Buried in the Advanced Settings of Advanced Requests on TelescopeLive is a toggle to apply Dithering.
The main purpose of this feature is to increase the cost of the observation. Just kidding!
Dithering means shifting the pointing of the telescope slightly in random directions between exposures. This is done in order to remove artifacts, such as hot pixels or bad columns, in post-production. Note that dithering increases the overheads, and, therefore, it does also, increase the cost of your request.
Dithering means shifting the pointing of the telescope slightly in random directions between exposures. This is done in order to remove artifacts, such as hot pixels or bad columns, in post-production. Note that dithering increases the overheads, and, therefore, it also increases the cost of your request.
Dither is defined in Wikipedia as - “Dither is an intentionally applied form of noise used for randomizing quantization error, preventing large-scale patterns like color banding in images.
”So really, what does it do?"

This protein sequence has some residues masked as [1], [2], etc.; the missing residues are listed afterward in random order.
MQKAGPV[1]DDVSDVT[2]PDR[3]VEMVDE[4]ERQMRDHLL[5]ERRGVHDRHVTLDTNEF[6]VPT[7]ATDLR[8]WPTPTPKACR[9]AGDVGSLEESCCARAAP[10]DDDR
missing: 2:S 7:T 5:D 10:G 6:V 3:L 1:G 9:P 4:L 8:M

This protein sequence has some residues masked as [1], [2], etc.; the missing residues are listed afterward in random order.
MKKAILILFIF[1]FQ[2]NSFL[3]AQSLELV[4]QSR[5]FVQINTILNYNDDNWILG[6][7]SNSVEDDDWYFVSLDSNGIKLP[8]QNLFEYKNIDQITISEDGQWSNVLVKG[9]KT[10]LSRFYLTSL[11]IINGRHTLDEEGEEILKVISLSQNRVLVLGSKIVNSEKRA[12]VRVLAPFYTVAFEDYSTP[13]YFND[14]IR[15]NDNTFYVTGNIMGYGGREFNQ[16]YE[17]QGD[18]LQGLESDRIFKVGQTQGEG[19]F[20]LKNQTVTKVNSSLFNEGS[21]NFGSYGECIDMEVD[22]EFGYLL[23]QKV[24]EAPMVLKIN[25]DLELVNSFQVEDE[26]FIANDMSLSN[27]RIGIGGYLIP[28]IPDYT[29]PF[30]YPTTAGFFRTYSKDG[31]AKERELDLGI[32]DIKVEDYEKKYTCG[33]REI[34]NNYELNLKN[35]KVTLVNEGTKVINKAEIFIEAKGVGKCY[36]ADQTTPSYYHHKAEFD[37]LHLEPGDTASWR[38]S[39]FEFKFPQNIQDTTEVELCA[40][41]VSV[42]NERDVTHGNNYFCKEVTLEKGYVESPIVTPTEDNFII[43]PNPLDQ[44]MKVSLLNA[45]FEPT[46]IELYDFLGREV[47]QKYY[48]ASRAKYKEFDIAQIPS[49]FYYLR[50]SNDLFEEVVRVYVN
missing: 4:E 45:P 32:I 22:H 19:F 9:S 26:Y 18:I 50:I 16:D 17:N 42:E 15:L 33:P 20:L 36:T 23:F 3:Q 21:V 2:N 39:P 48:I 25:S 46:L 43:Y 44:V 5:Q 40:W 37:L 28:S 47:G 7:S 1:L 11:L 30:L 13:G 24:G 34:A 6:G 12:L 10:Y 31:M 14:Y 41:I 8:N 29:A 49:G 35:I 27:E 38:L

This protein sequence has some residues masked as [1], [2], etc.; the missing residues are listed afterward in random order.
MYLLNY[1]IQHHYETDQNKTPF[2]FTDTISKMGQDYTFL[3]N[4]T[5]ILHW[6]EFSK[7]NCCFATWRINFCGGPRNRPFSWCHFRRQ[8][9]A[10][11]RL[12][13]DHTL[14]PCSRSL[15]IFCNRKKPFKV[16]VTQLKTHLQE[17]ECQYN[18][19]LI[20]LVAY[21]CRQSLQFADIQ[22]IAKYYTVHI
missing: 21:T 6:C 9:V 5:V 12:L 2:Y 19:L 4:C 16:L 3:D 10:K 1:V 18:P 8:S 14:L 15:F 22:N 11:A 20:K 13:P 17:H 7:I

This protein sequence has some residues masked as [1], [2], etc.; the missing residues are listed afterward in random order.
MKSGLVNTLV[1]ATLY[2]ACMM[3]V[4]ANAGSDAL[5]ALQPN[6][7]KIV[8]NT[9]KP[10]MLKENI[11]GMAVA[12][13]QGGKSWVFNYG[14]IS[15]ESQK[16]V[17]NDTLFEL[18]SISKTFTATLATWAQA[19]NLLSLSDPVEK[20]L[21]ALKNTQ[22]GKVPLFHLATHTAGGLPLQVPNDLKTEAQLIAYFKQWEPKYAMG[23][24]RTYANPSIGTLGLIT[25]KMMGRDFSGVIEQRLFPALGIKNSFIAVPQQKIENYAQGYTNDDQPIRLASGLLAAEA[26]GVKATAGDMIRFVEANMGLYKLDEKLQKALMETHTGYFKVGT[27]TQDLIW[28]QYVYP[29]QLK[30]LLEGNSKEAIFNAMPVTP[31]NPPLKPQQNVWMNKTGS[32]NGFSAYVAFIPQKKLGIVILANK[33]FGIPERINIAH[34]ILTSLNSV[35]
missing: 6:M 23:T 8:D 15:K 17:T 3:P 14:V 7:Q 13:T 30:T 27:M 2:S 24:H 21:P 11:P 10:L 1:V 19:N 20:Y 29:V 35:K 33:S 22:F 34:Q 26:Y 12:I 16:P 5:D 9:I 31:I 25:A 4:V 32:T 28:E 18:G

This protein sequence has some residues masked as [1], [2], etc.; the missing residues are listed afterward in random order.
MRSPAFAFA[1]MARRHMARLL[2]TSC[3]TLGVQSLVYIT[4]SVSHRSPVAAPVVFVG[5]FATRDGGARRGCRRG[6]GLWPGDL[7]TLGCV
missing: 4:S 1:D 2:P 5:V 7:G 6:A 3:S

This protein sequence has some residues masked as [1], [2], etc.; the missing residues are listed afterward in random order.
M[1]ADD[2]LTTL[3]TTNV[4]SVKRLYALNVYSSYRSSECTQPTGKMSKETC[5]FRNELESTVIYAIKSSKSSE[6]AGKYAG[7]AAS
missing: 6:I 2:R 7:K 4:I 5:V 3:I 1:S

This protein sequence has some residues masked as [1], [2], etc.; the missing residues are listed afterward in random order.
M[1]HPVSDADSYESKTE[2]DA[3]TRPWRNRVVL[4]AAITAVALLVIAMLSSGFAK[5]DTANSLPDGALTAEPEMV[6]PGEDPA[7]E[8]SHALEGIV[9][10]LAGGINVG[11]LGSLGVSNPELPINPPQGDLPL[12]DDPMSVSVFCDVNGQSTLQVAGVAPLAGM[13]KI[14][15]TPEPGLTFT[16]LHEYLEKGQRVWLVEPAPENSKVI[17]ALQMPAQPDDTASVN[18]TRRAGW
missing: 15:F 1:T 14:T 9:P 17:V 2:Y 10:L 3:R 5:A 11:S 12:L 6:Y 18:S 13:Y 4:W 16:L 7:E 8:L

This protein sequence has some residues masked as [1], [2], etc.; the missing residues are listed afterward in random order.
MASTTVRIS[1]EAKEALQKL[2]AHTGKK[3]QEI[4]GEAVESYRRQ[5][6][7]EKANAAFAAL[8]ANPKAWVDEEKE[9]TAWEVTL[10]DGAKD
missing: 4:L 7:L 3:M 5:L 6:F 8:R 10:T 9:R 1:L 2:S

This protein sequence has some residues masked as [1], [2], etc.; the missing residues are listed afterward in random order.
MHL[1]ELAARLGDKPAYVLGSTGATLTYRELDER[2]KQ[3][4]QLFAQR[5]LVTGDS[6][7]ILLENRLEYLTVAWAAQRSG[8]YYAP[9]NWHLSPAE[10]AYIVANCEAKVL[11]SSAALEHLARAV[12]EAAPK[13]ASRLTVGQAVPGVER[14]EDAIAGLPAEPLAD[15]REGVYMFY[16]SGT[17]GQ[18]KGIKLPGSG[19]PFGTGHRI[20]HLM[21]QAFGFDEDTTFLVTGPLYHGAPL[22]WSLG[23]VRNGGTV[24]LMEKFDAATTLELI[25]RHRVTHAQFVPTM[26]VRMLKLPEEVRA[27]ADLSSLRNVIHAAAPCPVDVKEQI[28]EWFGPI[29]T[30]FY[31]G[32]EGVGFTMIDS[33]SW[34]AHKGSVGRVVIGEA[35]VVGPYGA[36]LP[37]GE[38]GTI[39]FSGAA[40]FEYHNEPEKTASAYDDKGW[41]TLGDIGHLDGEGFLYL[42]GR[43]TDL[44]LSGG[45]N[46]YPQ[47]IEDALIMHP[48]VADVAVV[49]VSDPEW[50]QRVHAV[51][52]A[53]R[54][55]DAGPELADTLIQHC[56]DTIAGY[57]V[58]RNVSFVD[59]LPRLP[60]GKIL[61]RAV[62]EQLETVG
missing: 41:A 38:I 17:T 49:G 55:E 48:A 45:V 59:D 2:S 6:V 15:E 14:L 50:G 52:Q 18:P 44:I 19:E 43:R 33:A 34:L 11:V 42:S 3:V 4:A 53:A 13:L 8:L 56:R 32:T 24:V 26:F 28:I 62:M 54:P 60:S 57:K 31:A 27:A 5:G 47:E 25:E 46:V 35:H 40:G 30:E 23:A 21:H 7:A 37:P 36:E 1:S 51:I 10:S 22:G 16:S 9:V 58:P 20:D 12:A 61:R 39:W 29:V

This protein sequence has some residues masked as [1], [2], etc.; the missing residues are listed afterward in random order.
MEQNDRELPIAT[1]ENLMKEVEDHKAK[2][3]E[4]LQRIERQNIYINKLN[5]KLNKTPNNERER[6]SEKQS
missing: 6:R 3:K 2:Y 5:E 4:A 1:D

When we talk about removing noise or artifacts from our images, we often talk about in terms of the software process. In order to help that software process along, we can start by anticipating the noise in acquiring the image. The software applies statistics as it stacks each frame to see if a pixel is random, and therefore part of the noise, or consistent from frame-to-frame and therefore part of the signal (desired image).
By moving the telescope very slightly before each exposure, even at the sub-pixel level, we can randomize where the noise appears in the frame relative to any central pixel. This results in a cleaner image as the randomized pixels are rejected during processing.
Dithering is more important in a portable set-up (backyard imaging), as any small variation in polar alignment produces tracking noise. Tracking noise is seen as diagonal trailing of the pixels.
Because the instruments at TelescopeLive are precisely oriented and on rock-solid piers, tracking noise will not likely be a problem.
There is still an advantage of using dithering for high-end imaging, as it helps remove those hot and bad pixels, it has the effect of gain in resolution up to 2x. It can combine a sequence of images with lower signal-to-noise ratio (SNR). Photometric measurement quality is better. Astrometric accuracy is preserved.
Dithering results in a higher image quality, with an accompanying increase in overhead and cost of the request. It is worth it for those very special premium images.